Outreach

There are many ways to Whirl

June 05, 2017

Adityarup "Rup" Chakravorty, Waisman Communications

Lauren Tierney finishes the 2017 Waisman Whirl (with her brother, father and personal care worker) 
Lauren Tierney at the finish line for the 2016 Waisman Whirl, with her brother, Alex, her father, Adam, and her personal care worker, Kathleen (Photo by Niamh Rahman, Waisman Communications)

10-year-old Lauren Tierney had only walked a mile a few times before.

Yet here she was, on a cool October morning, at the starting line for the Waisman Whirl Run Walk & Roll for All Abilities, getting ready to tackle the mile loop. Her bright pink sneakers matched her glasses, her blue walker complemented her teal t-shirt, which proudly proclaimed, “Actually, I can, and I will.”

But would she finish her first official mile walk? 


Lauren was born prematurely in March, 2006. She spent the first month and a half in the hospital, where she was diagnosed with cerebral palsy. She has not let her diagnosis slow her down, and she gets around fabulously using her wheelchair, but she has trouble balancing or walking by herself.

“I actually had a big goal of balancing by myself for seven minutes,” says Lauren, “and my OT promised me a cupcake if I could do it.” Some months before the Waisman Whirl, Lauren succeeded in her quest for balance and a cupcake.

The Waisman Whirl wasn’t Lauren’s first race, but it would be the longest. She took part in the Henry Vilas Zoo’s quarter-mile walk in 2015, and then the half-mile walk in 2016, but these events weren’t without challenges.

“I wasn’t sure if I was going to be able to finish the half-mile walk,” says Lauren.

“Do you remember what you said at the end of that walk?” asks Adam Tierney, her father.

Lauren smiles shyly as she remembers. “I am never going to do another one.”

It takes Lauren several times more effort to walk the same distance as someone with typical development. Respiratory tests done when Lauren was younger showed that when Lauren walked using crutches or a walker, she uses seven times more energy compared to typically developing children.

Now she uses about four times more energy, which her mother, Sandy Tierney, credits to “good surgery, good PT, good Botox, her pump – Lauren uses a baclofen pump system – and lots of hard work.”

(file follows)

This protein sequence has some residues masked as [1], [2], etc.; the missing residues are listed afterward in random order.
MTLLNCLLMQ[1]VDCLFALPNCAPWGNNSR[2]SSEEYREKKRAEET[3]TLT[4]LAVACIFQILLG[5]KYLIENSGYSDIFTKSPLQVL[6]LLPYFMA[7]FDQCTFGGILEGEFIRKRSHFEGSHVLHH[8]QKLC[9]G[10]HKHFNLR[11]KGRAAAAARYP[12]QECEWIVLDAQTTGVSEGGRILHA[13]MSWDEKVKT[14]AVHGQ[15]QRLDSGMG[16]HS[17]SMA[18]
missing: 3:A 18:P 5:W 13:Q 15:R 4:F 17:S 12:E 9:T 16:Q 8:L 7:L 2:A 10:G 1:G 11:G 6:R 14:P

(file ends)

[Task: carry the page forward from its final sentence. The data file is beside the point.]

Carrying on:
Lauren was evaluated for a baclofen pump at the Waisman Center, where she also had her pre- and post-pump follow-ups for a year. “Without my pump, I probably would never have been able to walk even a quarter mile,” she says.

But four times the energy expense meant that a mile walk for Lauren is similar to a four-mile walk for her brother, Alex Tierney.


When Lauren set out on her mile-long Waisman Whirl adventure using her walker, and accompanied by her brother, her father, and Kathleen Kubisiak, her personal care and respite worker, she remembers how difficult it was.

“The terrain was really hard,” she says, “and I fell down, twice.”

Her father remembers the falls: “You skinned yourself, and you were bleeding a little bit. To be honest, that’s a point where I wasn’t sure if you were going to finish the walk, because we still had a way to go.”

“I wasn’t sure either,” says Lauren. “I got back up and started crying, but I didn’t want to stop.” She looks at her brother and says, “You helped a lot. I looked at you and thought, ‘If he can do it, I can do it too.’”


Adam and Sandy had decided that they would have open conversations about cerebral palsy as soon as Lauren was able to talk and understand. And while cerebral palsy is a big part of her life – one year she had more than 200 appointments connected with her diagnosis – “there is a lot more to Lauren,” says her father.

Lauren loves school and learning. “I have been lucky to have some awesome teachers at school, and when I grow up, I want to be a teacher as well,” she says firmly. “I also want to be a self-advocate and teach people about children with special-needs.”

She also loves to travel and has gone special-needs skiing in Montana, sailing off of the French coast, free-swimming in the deep ocean at a coral reef preserve, and zip-lining in Belize.

“If you are in a speedboat, Lauren will be the one saying, ‘Go faster! Go faster!’ says her mother.

When the Tierney family returned to Key West for a vacation, Lauren learned that she had achieved celebrity status at a local restaurant. “There's a picture taken of her when she was 3 with 20 different hot sauces that she had tried,” says her father, “and when we introduced ourselves, one of the newer employees asked her, ‘Are you THE Lauren [of hot sauce fame]?’”

Lauren and her family also participate in research projects at the Waisman Center. These research projects focus on different areas, such as behavior, language, motor and social development, learning, and the role of the family in human development.


Lauren would need all her energy and perseverance to finish the Waisman Whirl. The couple of falls along the course had shaken her, but she pressed on. But by the time the finish line came into view, she was struggling. “It was really tough,” she says, “but I thought about my shirt and found it really helped if I screamed, “Actually, I can, and I will!”

And she did.

More than one hour and 42 minutes after she set out with her family, respite worker, and walker, Lauren Tierney crossed the finish line.

“I decided I wasn’t going to walk for the rest of the day,” she says. And she didn’t.


The 2017 Waisman Whirl 10k, 5k and 1 mile Run, Walk & Roll for All Abilities will be held on October 15, 2017. For more information and to register, please visit waisman.wisc.edu/run2017.htm

All proceeds from the Whirl benefit individuals and families affected by developmental disabilities and neurodegenerative diseases.

The Tierney family 
The Tierney family - (from left to right) Adam, Alex, Lauren and Sandy (Photo by Clark Kellogg, Waisman Communications)